Thanks for the feedback. Maybe the executable really does require administrative privileges to run? So when you force it to start as a standard user, it fails to launch or it hangs. You might try using Process Monitor from the Sysinternals tool set to investigate the problem further.
Thanks, Russell, good article. I still have one situation I can't get around, \\[and\\] I was hoping you may have some ideas to help. When some machines are logged on with admin accounts I want some commands to run that are in the startup folder but they need elevated admin rights; instead of even prompting, they just fail to run, putting out a message to \\[the\\] command window: The requested operation requires elevation (Run as administrator). I don't think I can change the manifest for the command prompt, if one even exists. For example, one command is a Netsh run from a .cmd file. I tried creating a shortcut to it and then under Properties, Compatability tab, set the option Run this program as administrator, but this is always grayed out. Do you know of a way around this sort of issue without turning off UAC? On more than one occasion, I've wanted batch files to run that need elevated privileges and would even find it acceptable if the user was just prompted for elevation instead of commands failing and users having to manually open a command prompt with admin privileges, and then navigating to a batch file and running it. Is there a way to do any of this with \\[a\\] Windows 7 \\[machine\\] that is a domain member? Thanks.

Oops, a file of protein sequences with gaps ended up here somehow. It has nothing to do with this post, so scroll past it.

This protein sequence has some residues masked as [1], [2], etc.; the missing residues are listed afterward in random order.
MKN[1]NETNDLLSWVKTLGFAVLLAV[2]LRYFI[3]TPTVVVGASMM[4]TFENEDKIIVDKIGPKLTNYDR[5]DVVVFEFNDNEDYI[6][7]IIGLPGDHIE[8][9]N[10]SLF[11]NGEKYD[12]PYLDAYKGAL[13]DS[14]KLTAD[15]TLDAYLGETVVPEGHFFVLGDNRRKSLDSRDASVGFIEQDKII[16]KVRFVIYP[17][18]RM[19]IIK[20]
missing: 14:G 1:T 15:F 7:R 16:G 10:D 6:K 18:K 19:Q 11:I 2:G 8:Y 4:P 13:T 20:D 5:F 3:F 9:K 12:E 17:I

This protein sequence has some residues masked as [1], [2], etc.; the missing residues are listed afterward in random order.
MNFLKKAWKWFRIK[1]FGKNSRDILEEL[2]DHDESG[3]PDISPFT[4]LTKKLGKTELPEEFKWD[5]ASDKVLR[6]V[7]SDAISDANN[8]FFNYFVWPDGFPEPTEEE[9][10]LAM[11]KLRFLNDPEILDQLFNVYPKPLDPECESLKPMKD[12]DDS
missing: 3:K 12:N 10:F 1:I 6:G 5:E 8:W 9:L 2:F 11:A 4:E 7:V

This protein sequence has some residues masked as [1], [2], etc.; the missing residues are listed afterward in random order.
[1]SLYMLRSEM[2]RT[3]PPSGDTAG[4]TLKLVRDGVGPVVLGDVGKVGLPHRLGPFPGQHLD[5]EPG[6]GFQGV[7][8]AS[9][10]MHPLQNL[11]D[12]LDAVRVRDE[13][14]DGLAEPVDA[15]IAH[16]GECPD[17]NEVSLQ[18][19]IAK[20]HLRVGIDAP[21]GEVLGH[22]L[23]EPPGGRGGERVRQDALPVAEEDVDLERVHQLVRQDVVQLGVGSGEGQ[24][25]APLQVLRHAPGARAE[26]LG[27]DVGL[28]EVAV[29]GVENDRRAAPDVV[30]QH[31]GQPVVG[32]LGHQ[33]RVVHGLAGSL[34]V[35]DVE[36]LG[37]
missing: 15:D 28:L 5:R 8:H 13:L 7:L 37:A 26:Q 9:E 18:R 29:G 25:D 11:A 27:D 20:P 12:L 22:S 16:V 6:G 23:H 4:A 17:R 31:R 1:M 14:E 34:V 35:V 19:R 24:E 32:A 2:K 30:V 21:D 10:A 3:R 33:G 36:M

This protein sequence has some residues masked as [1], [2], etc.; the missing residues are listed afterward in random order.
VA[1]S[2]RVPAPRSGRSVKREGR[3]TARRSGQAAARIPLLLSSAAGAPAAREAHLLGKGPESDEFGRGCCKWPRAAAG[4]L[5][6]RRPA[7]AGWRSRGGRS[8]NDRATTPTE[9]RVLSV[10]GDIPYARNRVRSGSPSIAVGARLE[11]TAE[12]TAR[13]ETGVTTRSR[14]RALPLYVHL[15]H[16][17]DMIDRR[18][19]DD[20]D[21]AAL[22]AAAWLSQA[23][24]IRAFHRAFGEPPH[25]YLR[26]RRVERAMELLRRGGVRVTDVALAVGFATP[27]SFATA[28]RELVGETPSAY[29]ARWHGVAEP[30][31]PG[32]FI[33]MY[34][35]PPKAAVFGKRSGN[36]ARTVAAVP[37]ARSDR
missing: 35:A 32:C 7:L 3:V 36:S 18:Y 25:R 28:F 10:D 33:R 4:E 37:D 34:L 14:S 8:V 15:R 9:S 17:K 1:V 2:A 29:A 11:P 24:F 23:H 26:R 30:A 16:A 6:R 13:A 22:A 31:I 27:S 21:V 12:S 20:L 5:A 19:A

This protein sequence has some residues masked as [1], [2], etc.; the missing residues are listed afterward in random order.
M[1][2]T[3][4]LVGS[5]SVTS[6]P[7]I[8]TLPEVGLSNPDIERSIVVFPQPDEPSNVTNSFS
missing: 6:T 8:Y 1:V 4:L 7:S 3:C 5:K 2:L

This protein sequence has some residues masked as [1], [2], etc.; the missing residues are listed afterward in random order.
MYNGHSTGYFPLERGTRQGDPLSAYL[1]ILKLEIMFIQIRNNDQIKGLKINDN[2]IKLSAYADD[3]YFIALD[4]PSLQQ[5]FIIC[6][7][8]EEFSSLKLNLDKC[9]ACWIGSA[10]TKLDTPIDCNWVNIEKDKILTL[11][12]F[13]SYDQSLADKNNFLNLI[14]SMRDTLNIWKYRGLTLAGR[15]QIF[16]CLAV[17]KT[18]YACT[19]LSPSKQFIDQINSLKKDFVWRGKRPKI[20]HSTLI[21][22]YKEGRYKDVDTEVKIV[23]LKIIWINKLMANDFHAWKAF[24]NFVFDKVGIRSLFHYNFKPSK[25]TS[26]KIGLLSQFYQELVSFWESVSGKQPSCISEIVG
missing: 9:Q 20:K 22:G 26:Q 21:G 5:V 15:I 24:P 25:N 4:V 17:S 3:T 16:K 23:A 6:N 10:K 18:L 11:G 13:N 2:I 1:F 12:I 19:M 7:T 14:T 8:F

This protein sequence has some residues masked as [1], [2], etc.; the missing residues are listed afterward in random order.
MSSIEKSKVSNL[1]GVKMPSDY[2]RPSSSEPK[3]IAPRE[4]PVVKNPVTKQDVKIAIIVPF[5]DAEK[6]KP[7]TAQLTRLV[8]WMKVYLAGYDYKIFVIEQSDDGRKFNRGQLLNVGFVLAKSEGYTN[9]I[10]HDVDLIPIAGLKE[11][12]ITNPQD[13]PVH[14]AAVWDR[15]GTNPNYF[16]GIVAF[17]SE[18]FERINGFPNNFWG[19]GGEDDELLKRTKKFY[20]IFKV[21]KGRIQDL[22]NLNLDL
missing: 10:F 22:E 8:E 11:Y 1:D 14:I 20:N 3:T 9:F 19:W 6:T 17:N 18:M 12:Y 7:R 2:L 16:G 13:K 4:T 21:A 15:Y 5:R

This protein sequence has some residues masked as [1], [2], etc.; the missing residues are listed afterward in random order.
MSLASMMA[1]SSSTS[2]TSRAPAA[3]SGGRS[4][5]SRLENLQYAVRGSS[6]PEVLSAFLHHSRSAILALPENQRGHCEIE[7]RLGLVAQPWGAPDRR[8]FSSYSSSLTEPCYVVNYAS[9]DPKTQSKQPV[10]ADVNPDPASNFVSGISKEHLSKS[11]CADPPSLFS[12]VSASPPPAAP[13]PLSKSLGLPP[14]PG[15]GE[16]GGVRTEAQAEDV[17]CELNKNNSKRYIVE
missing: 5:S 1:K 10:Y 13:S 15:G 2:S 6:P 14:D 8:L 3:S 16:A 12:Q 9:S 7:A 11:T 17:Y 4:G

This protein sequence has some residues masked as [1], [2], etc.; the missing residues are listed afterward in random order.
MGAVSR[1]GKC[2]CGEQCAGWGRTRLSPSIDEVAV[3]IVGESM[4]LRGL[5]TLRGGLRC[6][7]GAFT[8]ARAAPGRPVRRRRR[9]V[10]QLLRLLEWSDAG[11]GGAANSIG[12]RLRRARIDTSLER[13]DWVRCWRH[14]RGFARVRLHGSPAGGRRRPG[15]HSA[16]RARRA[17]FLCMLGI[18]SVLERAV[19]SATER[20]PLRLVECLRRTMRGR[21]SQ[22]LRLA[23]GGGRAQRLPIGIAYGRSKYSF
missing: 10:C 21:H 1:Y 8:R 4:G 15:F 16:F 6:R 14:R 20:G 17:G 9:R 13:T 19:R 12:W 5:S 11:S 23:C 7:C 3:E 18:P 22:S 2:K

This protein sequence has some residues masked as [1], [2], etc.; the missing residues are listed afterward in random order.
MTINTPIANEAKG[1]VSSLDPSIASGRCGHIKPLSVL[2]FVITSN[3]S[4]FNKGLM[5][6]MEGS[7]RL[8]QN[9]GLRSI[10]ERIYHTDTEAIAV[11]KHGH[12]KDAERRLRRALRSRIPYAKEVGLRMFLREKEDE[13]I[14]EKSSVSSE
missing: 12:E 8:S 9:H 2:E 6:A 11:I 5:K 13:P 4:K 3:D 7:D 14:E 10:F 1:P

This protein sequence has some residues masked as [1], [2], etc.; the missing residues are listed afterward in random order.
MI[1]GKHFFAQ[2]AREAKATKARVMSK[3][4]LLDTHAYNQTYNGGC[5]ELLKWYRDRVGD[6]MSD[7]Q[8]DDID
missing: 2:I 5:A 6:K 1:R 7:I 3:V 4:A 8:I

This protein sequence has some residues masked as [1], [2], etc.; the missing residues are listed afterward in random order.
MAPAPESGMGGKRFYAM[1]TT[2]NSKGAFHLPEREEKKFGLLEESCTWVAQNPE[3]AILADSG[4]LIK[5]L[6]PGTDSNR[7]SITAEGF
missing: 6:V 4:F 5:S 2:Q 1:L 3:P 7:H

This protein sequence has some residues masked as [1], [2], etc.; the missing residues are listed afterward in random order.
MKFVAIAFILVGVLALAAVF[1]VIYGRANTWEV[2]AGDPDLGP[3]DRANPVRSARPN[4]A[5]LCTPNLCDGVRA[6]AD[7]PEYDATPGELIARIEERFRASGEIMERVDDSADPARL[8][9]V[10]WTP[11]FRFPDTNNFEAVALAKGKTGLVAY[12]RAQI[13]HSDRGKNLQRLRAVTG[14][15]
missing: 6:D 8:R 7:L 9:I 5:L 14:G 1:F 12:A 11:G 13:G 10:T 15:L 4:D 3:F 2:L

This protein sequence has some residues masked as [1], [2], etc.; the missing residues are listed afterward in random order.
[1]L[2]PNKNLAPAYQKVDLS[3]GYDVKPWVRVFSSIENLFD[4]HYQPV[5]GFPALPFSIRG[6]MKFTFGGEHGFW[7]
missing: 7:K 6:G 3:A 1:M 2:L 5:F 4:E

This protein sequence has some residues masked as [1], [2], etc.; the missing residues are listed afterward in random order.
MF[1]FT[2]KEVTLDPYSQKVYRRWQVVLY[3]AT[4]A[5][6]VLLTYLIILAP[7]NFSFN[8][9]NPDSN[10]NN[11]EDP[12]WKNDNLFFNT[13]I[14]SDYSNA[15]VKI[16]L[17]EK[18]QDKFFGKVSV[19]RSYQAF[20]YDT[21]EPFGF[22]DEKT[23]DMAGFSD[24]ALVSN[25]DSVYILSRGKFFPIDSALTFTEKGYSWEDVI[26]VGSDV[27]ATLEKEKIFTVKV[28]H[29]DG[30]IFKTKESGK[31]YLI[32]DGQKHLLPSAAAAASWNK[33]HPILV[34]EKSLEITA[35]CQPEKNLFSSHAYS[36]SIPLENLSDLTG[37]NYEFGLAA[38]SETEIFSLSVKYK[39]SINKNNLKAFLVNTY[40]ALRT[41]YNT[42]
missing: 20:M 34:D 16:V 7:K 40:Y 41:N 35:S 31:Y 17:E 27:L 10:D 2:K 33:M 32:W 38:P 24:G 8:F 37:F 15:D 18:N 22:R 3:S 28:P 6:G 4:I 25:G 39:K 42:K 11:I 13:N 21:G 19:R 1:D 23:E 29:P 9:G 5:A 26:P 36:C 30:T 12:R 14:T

The easiest way around this would be to set up a Group Policy startup script to run the Netsh command. GPO startup scripts run in the context of the local machine account, which has administrative privileges. As the name suggests, however, startup scripts run once before users log on. If the Netsh command must run as users log on, the Script Elevation PowerToy (technet.microsoft.com/en-us/magazine/2007.06.utilityspotlight.aspx) should do the trick.
\\[The following discussion is in response to Michael Dragone's "Colasoft Capsa 7.1" review (InstantDoc ID 125186)\\]
\\[Colasoft Capsa 7.1\\] sounds like a great network sniffer. I'm always using Wireshark as my troubleshooting tool, but now you make me \\[want to\\] try this one, too.